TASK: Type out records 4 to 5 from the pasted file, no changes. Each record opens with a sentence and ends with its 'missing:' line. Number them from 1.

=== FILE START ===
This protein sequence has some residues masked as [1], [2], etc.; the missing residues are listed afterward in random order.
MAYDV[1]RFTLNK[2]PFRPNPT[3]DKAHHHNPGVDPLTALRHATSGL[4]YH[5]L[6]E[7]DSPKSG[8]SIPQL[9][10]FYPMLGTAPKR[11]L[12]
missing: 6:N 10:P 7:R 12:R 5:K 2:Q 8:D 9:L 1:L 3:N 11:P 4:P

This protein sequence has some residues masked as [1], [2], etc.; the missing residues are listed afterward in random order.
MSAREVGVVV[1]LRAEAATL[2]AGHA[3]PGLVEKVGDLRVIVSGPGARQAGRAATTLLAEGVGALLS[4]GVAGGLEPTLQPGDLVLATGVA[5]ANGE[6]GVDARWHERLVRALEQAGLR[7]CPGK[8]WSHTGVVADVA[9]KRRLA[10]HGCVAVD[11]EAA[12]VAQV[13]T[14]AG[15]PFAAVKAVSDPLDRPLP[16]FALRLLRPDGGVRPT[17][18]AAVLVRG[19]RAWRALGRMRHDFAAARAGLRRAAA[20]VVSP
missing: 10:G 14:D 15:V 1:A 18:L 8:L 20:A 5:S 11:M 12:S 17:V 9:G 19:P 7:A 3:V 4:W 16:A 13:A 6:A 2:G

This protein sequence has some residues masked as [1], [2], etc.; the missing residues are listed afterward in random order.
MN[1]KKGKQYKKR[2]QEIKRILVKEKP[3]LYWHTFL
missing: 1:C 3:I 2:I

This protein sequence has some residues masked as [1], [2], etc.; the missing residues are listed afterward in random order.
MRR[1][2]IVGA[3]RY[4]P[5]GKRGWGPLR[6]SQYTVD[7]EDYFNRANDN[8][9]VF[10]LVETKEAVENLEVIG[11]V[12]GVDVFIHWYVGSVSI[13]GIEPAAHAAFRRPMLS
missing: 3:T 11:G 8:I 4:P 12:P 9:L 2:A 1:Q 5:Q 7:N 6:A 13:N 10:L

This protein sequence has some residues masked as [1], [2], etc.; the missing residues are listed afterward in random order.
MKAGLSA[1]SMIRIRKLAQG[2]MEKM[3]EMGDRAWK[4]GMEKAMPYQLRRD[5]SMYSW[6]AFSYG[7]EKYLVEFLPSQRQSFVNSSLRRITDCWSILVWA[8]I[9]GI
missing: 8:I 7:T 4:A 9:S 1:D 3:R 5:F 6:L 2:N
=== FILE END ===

This protein sequence has some residues masked as [1], [2], etc.; the missing residues are listed afterward in random order.
MRR[1][2]IVGA[3]RY[4]P[5]GKRGWGPLR[6]SQYTVD[7]EDYFNRANDN[8][9]VF[10]LVETKEAVENLEVIG[11]V[12]GVDVFIHWYVGSVSI[13]GIEPAAHAAFRRPMLS
missing: 3:T 11:G 8:I 4:P 12:P 9:L 2:A 1:Q 5:Q 7:N 6:A 13:N 10:L

This protein sequence has some residues masked as [1], [2], etc.; the missing residues are listed afterward in random order.
MKAGLSA[1]SMIRIRKLAQG[2]MEKM[3]EMGDRAWK[4]GMEKAMPYQLRRD[5]SMYSW[6]AFSYG[7]EKYLVEFLPSQRQSFVNSSLRRITDCWSILVWA[8]I[9]GI
missing: 8:I 7:T 4:A 9:S 1:D 3:R 5:F 6:L 2:N